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View from the East
Thursday, December 19, 2002

By Al Myatt
ECU Beat Writer for The News & Observer

Only Muse has answer to burning question



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The East Carolina community is anxiously waiting to learn the identity of its new football coach. Tennessee running backs coach Woody McCorvey, met with the committee on Wednesday in Greenville.

The committee — which included ECU chancellor William Muse, athletics director Mike Hamrick, senior associate athletics director Nick Floyd, Pirate Club executive president Bob Maynard, board of trustees athletics committee chairman Dan Kinlaw, board of trustees and athletics committee member Mike Kelly, and former ECU and NFL player George Koonce — interviewed a total of six candidates.

The list of candidates was assembled by Hamrick, in consultation with Muse, with the chancellor indicating he will make the final decision.

Chancellor Muse has taken an active role in the search process and he will not rubber stamp the recommendation of the committee or the athletics director.

Muse is credited for hiring Gerry Faust as football coach while president at Akron and for bringing in Terry Bowden while president at Auburn.

Muse has spent time personally with the candidates during the selection process in addition to sitting in for the search committee sessions.

Also interviewed, in addition to McCorvey, have been LSU assistant head coach Kirk Doll, a former ECU player; Paul Rhoads, defensive coordinator at Pittsburgh; John Thompson, defensive coordinator at Florida; Doc Holliday, assistant head coach at N.C. State; and Charlie Strong, defensive coordinator at South Carolina.

It’s a well-known list by now among ECU supporters, the question being who will emerge from it to guide the Pirates football program. Sources indicated that there was no word of a final decision late Wednesday night.

The presence of three defensive coordinators on the interview list might indicate an attempt to address a Pirates unit that was No. 106 among 117 Division I-A teams in total defense with 445.7 yards allowed per game during a 4-8 season in 2002.

Pitt (Rhoads) was No. 11 (293.4 yards), Florida (Thompson) was No. 22 (317.4 yards) and South Carolina (Strong) was No. 46 (351.4 yards). LSU, where Doll works with linebackers, was No. 5 (278.8 yards).

Doll, 51, has had administrative duties in eight years as assistant head coach at Notre Dame and in 2002 at LSU. He is also regarded as a solid recruiter. At present he has been spending time on the recruiting trail as well as preparing the Tigers for a Jan. 1 Cotton Bowl date with Texas.

Holliday, 45, was born in Hurricane, WV, and played linebacker for three years in the mid-1970s for the Mountaineers. He served as an assistant at his alma mater and recruited successfully in the state of Florida before N.C. State coach Chuck Amato brought him to Raleigh prior to the 2000 season. Holliday’s recruiting ability might be a big boost to an ECU program in which the talent level appears to have dropped in recent years.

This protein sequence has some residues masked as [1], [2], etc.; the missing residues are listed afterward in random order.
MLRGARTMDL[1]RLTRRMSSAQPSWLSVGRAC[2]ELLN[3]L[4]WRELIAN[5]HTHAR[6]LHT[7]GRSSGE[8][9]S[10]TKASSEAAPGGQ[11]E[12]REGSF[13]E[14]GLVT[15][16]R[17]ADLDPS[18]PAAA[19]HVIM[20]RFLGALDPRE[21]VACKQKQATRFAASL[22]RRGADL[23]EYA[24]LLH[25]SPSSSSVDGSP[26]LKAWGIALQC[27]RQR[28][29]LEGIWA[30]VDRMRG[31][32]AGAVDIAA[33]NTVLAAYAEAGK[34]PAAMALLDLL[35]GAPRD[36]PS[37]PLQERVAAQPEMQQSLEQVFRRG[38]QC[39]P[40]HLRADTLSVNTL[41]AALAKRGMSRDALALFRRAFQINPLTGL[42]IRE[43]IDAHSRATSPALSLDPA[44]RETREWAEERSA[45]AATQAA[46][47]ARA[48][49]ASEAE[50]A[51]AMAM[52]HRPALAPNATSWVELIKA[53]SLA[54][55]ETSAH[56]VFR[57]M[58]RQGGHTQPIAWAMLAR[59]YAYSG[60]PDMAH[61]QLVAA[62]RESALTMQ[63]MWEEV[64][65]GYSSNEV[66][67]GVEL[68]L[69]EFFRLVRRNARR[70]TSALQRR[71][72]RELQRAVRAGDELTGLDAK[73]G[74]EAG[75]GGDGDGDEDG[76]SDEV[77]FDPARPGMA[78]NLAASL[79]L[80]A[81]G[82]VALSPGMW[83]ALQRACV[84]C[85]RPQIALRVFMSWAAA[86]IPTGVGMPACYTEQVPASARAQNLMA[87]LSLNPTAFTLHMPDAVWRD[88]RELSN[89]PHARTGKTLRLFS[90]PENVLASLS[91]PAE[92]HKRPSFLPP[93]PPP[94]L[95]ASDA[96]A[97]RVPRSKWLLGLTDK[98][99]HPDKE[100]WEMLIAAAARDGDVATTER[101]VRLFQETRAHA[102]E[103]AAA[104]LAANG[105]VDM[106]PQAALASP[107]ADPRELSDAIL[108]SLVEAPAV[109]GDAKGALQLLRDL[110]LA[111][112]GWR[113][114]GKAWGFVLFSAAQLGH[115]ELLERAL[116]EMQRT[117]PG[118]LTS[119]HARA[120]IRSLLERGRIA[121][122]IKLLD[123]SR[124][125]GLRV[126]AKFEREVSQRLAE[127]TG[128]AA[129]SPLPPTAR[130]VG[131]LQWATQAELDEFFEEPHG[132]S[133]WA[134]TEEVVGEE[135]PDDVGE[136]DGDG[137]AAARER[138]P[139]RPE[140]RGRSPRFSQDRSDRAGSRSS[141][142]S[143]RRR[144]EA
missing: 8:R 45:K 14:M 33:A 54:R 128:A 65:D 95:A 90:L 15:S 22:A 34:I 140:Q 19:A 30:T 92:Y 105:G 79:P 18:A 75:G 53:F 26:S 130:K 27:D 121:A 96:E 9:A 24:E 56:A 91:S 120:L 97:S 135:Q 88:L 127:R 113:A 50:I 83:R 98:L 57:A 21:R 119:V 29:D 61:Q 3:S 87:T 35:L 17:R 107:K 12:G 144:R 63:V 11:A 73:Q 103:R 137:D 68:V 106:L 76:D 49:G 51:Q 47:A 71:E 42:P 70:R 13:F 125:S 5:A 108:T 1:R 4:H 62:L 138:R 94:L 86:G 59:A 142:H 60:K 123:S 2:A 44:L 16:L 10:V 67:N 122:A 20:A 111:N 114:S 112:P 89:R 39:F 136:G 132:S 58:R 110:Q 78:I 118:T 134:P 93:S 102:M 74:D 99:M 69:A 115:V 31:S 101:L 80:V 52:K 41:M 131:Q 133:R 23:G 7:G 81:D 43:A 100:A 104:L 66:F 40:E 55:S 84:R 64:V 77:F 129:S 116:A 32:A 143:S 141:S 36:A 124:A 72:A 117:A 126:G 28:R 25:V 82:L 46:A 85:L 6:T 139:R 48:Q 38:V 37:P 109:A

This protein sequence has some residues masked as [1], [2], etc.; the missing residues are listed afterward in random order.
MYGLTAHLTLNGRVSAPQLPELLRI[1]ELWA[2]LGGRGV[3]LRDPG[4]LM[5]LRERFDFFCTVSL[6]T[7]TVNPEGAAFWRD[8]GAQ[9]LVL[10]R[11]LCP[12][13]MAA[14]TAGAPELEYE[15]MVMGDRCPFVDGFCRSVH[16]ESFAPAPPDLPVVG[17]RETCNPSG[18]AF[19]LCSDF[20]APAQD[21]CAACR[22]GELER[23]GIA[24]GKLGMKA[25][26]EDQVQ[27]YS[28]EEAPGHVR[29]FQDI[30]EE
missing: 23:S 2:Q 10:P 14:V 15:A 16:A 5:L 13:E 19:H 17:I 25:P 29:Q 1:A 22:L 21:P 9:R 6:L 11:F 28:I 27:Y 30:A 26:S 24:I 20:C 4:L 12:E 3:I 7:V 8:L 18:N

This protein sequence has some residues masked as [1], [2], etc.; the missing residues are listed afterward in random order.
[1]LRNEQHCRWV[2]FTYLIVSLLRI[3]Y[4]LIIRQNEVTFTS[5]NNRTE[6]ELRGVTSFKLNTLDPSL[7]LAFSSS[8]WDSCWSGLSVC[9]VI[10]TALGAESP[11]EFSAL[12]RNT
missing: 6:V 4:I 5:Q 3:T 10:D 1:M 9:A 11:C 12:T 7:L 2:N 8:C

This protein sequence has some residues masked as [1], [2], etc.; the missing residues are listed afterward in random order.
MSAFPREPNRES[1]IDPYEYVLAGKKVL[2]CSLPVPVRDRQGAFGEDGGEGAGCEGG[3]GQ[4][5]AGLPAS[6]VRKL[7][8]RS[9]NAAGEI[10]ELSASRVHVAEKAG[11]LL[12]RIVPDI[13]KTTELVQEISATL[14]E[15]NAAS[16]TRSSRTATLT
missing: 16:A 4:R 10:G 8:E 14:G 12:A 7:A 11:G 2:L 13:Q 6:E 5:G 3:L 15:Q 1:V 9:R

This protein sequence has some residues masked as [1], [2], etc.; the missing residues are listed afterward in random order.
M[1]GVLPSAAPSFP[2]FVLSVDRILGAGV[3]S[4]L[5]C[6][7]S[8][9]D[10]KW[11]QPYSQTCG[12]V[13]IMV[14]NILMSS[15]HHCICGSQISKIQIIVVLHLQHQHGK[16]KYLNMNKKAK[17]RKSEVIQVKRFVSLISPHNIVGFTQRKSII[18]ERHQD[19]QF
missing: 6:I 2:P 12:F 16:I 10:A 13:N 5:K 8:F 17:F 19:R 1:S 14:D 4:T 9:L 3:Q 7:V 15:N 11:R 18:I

“The kids have figured out the difference between a BCS school and those that aren’t included,” said former Pirates coach Steve Logan during the 2002 season. Logan seemed resigned to developing players rather than competing for more talented high school prospects as his tenure at ECU drew to a close.

The committee finished the first round of interviews on Wednesday with a segment supporting Thompson, who has been a defensive coordinator at Memphis and Southern Miss in Conference USA. He held the same position at Arkansas before going to Florida.

Another portion of the committee liked Doll. But the important thing is who Muse likes and, as Wednesday approached Thursday, he hadn’t given any public indication of a preference.

Although some felt Muse was leaning toward Doll, it is known that wealthy ECU backer Pete Murphy favors Holliday because of his proven recruiting ability. That’s the same Murphy, from Wallace, NC, whose $2 million donation bought the naming rights for the recently-opened strength and conditioning facility, the Murphy Center.

Some who were trying to get a read on the selection process cautioned against underestimating the influence of the big dollar.

Lacking a clear directive from the search committee, Muse may reopen the search process or call the top candidates back for another round of interviews. The urgency of a decision for the sake of recruiting is minimal. After Saturday, there is a three week dead time when coaches may not contact a prospect except by phone. After that, coaches may make one contact per week with a recruit in the period leading up to signing day on Feb. 5.

Muse may have discreetly made his choice already and the process of talking contract with that selection may be the next step. The circle of those who know the situation is small. Meanwhile, the ECU community must continue to wait.

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02/23/2007 12:57:45 AM

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